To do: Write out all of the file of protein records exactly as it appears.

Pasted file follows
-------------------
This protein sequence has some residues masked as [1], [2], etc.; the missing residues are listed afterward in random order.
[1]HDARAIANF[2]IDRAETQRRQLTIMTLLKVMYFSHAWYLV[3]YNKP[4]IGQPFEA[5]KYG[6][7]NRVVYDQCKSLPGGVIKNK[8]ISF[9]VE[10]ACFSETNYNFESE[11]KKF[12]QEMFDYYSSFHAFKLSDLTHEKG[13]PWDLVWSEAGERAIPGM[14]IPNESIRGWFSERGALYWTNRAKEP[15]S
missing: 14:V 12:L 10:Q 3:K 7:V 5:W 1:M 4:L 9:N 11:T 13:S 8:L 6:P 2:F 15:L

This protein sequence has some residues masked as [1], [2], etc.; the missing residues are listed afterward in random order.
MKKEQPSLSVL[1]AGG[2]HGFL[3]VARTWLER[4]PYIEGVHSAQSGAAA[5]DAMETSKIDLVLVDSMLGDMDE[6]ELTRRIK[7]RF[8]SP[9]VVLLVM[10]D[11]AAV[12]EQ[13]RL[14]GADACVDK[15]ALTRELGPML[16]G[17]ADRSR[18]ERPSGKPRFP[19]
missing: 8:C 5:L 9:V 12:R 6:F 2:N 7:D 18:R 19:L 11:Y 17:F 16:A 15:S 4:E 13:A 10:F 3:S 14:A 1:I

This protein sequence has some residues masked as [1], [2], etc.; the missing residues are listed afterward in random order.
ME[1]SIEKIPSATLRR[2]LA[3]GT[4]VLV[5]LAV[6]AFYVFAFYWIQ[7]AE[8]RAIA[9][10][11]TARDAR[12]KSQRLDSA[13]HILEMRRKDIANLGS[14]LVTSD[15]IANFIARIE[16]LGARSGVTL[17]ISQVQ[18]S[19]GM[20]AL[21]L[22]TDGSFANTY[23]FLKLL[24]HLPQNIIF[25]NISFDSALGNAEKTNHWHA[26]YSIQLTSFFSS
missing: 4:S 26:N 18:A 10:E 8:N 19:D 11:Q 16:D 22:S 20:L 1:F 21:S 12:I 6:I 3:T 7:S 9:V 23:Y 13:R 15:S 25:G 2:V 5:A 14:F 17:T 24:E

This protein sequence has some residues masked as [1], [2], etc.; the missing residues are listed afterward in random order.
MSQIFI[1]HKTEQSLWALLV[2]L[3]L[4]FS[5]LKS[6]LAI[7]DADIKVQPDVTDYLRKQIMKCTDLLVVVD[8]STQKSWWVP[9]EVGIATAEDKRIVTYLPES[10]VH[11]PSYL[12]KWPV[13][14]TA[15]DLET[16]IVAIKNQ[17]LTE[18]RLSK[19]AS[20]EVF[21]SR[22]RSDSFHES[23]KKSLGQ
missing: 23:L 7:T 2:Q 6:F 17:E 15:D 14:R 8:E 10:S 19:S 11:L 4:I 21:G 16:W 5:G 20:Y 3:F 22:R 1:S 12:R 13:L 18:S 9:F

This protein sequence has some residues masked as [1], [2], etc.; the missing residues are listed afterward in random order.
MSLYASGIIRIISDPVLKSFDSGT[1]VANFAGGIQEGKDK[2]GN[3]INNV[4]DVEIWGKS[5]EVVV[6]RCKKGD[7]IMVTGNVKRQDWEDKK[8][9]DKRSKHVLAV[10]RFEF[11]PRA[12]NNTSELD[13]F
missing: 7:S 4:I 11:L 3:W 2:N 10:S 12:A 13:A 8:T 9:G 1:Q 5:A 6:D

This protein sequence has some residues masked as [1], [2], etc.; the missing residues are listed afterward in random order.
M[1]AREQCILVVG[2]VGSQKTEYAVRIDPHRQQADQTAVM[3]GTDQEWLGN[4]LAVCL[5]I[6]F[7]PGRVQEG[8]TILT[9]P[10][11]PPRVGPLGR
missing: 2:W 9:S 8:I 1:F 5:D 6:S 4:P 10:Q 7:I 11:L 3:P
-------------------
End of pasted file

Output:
This protein sequence has some residues masked as [1], [2], etc.; the missing residues are listed afterward in random order.
[1]HDARAIANF[2]IDRAETQRRQLTIMTLLKVMYFSHAWYLV[3]YNKP[4]IGQPFEA[5]KYG[6][7]NRVVYDQCKSLPGGVIKNK[8]ISF[9]VE[10]ACFSETNYNFESE[11]KKF[12]QEMFDYYSSFHAFKLSDLTHEKG[13]PWDLVWSEAGERAIPGM[14]IPNESIRGWFSERGALYWTNRAKEP[15]S
missing: 14:V 12:L 10:Q 3:K 7:V 5:W 1:M 4:L 9:N 11:T 13:S 8:L 6:P 2:F 15:L

This protein sequence has some residues masked as [1], [2], etc.; the missing residues are listed afterward in random order.
MKKEQPSLSVL[1]AGG[2]HGFL[3]VARTWLER[4]PYIEGVHSAQSGAAA[5]DAMETSKIDLVLVDSMLGDMDE[6]ELTRRIK[7]RF[8]SP[9]VVLLVM[10]D[11]AAV[12]EQ[13]RL[14]GADACVDK[15]ALTRELGPML[16]G[17]ADRSR[18]ERPSGKPRFP[19]
missing: 8:C 5:L 9:V 12:R 6:F 2:N 7:D 18:R 19:L 11:Y 17:F 16:A 15:S 4:E 13:A 10:F 3:S 14:A 1:I

This protein sequence has some residues masked as [1], [2], etc.; the missing residues are listed afterward in random order.
ME[1]SIEKIPSATLRR[2]LA[3]GT[4]VLV[5]LAV[6]AFYVFAFYWIQ[7]AE[8]RAIA[9][10][11]TARDAR[12]KSQRLDSA[13]HILEMRRKDIANLGS[14]LVTSD[15]IANFIARIE[16]LGARSGVTL[17]ISQVQ[18]S[19]GM[20]AL[21]L[22]TDGSFANTY[23]FLKLL[24]HLPQNIIF[25]NISFDSALGNAEKTNHWHA[26]YSIQLTSFFSS
missing: 4:S 26:N 18:A 10:E 8:N 19:D 11:Q 16:D 22:S 20:L 1:F 21:S 12:I 6:I 3:T 7:S 9:V 23:Y 13:R 15:S 25:G 2:V 5:A 14:F 17:T 24:E

This protein sequence has some residues masked as [1], [2], etc.; the missing residues are listed afterward in random order.
MSQIFI[1]HKTEQSLWALLV[2]L[3]L[4]FS[5]LKS[6]LAI[7]DADIKVQPDVTDYLRKQIMKCTDLLVVVD[8]STQKSWWVP[9]EVGIATAEDKRIVTYLPES[10]VH[11]PSYL[12]KWPV[13][14]TA[15]DLET[16]IVAIKNQ[17]LTE[18]RLSK[19]AS[20]EVF[21]SR[22]RSDSFHES[23]KKSLGQ
missing: 23:L 7:T 2:Q 6:F 17:E 15:D 14:R 8:E 10:S 19:S 11:L 4:I 21:G 16:W 5:G 20:Y 3:F 22:R 1:S 12:R 13:L 18:S 9:F

This protein sequence has some residues masked as [1], [2], etc.; the missing residues are listed afterward in random order.
MSLYASGIIRIISDPVLKSFDSGT[1]VANFAGGIQEGKDK[2]GN[3]INNV[4]DVEIWGKS[5]EVVV[6]RCKKGD[7]IMVTGNVKRQDWEDKK[8][9]DKRSKHVLAV[10]RFEF[11]PRA[12]NNTSELD[13]F
missing: 7:S 4:I 11:L 3:W 2:N 10:S 12:A 13:A 8:T 9:G 1:Q 5:A 6:D

This protein sequence has some residues masked as [1], [2], etc.; the missing residues are listed afterward in random order.
M[1]AREQCILVVG[2]VGSQKTEYAVRIDPHRQQADQTAVM[3]GTDQEWLGN[4]LAVCL[5]I[6]F[7]PGRVQEG[8]TILT[9]P[10][11]PPRVGPLGR
missing: 2:W 9:S 8:I 1:F 5:D 6:S 4:P 10:Q 7:I 11:L 3:P